Chipping Away!

This window needed to go in. The Church needs its eyes open!

Lemme get the wonder bar…
Lemme get the wonder bar…

Couldn’t find any of the three wonder bars we own, so pry bar it is! (This might be an old joke, but it occurs to me that that wonder bar is aptly named- we are always wondering where the HECK it is!)

First let's get the plywood out!
First let’s get the plywood out!
C'mon now…
C’mon now…

After some ughs and grunts, it came out!

I've got a "gut feeling"…
I’ve got a “gut feeling”…

…that the window is going to be awesome!

Engineer Mike made a temporary handle, of course.
Engineer Mike made a temporary handle, of course.

Once we remove the handle, the window, recently glazed and so as of yet unpainted, is ready for full sunlight transmission! It’s facing west, so by afternoon the sun streams in like crazy. So we had it tinted.

So did the tinting help?
So did the tinting help?

Well, let’s see…

Um…can't tell!
Um…can’t tell!

With my little point and shoot camera, I wasn’t able to get a good contrasty picture in the sunlight. But we could tell a difference in person. It’s just nice to have a window back in! It’s been such a lovely summer that the light and heat feel good.

The phrase “chipping away at it” feels very appropriate to sum up this summer’s work. Window by window. And meanwhile…

We’ve both been putting in a lot of time beating back the chaos at our other properties. One such project was putting up a retaining “wall” between our new cement and the neighbor’s yard, which somehow managed to be many inches higher than ours!

How did their lawn get so high??
How did their lawn get so high??

So we dug and measured, ram a plumb line because the cement sloped, and laid the giant beams in.

That's a good 6 inch difference in height!
That’s a good 6 inch difference in height!

So in went the wall.

"Cutened" up.
“Cutened” up.

Cuter, plus no landslides onto the new cement, hopefully.

Well we didn’t have long to wait to test it. The Great Flood of Royal Oak put it to the test, and I must say, it worked beautifully. The rest of the yard was under water, but no mudslides!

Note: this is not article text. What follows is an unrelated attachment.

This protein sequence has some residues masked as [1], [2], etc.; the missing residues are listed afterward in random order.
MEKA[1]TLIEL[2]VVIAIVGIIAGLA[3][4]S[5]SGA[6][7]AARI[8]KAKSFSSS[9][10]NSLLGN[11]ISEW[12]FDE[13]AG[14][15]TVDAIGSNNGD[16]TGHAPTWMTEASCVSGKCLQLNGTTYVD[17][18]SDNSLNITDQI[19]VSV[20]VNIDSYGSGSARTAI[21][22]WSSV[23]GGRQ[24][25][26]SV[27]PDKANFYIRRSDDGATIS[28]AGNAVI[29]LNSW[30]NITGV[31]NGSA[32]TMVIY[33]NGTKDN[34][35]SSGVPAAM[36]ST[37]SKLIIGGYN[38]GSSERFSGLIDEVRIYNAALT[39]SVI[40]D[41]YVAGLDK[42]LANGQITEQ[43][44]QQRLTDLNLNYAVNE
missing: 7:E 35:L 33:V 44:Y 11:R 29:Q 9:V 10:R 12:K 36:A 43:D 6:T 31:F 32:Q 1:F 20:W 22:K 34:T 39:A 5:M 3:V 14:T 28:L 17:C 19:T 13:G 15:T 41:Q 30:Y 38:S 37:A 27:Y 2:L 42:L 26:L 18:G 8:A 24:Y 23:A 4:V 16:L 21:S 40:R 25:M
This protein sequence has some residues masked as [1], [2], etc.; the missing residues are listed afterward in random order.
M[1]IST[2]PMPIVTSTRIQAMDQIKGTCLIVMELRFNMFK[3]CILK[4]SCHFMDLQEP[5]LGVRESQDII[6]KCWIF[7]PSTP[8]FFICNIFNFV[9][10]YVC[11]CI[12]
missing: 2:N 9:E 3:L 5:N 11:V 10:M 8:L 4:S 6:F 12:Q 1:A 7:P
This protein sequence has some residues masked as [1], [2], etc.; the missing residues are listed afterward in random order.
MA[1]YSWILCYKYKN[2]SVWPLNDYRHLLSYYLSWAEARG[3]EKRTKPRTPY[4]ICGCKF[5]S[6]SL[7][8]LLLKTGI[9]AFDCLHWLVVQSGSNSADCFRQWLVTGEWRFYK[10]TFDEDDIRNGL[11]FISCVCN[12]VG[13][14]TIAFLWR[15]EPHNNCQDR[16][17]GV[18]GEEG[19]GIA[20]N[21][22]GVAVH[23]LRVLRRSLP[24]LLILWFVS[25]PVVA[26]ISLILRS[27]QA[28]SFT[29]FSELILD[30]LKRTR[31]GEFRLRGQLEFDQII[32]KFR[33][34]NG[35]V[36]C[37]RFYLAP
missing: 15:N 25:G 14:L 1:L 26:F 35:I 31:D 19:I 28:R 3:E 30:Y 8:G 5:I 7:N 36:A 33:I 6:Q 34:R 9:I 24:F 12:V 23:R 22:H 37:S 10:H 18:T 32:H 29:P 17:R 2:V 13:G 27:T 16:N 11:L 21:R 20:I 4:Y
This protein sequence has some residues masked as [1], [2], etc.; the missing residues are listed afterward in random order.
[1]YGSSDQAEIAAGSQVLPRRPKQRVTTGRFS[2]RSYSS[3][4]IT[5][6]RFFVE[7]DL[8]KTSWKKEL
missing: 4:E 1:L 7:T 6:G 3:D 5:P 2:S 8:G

– The White Church Gallery

 

Follow the Lights!

Every May, my birthday rolls around. And every May, my beloved husband finds something sweet and amazing to surprise me with.

It wasn't these...
It wasn’t these…

These beauties were the by-product of his search for the perfect gift from Craigslist! He did find an amazing little piece of furniture for me but it’s for home, not the church, though it does have quatrefoils on it.

We had been looking for light sconces for some time, and our search had schooled us in the prices and quality we were likely to find.
These had been polished.
These had been polished.
We knew they were neither cheap, nor easy to find in quantity. So it was with utter amazement that he found this set of five doubles and two singles. All for one low price.
Score!
Score!
Yes, they will need some love, both aesthetically and electrically. Someone had wire-wheeled some of the metal. I used Brasso and elbow grease on the one on the left, and it has a very different tone than the polished one on the right. But I will figure out how to make them match, never fear! They will be a beautiful addition of light to the Church!

Meanwhile, the protective plywood came off the front windows, and the front of the Church saw first light, again.
All closed up.
All closed up.
One eye open...
One eye open…
And the other…
Who's that in the window?
Who’s that in the window?
Why, it’s Grindstone Mike, putting the final touches on the paint.
Soon it will be time for dinner. How’s it going, Dr. Fisher, of the Institute of Barbeque Grills?
Oh it'll just take 15 more minutes...
Oh it’ll just take 15 more minutes…
Right! Well, we’ll check back in 20…
Painting.
Painting.
The windows look just great!
ust a few more to go...;)
ust a few more to go…;)
They sure do let the light in!
Meanwhile…
Assistance from a guest!
Assistance from a guest!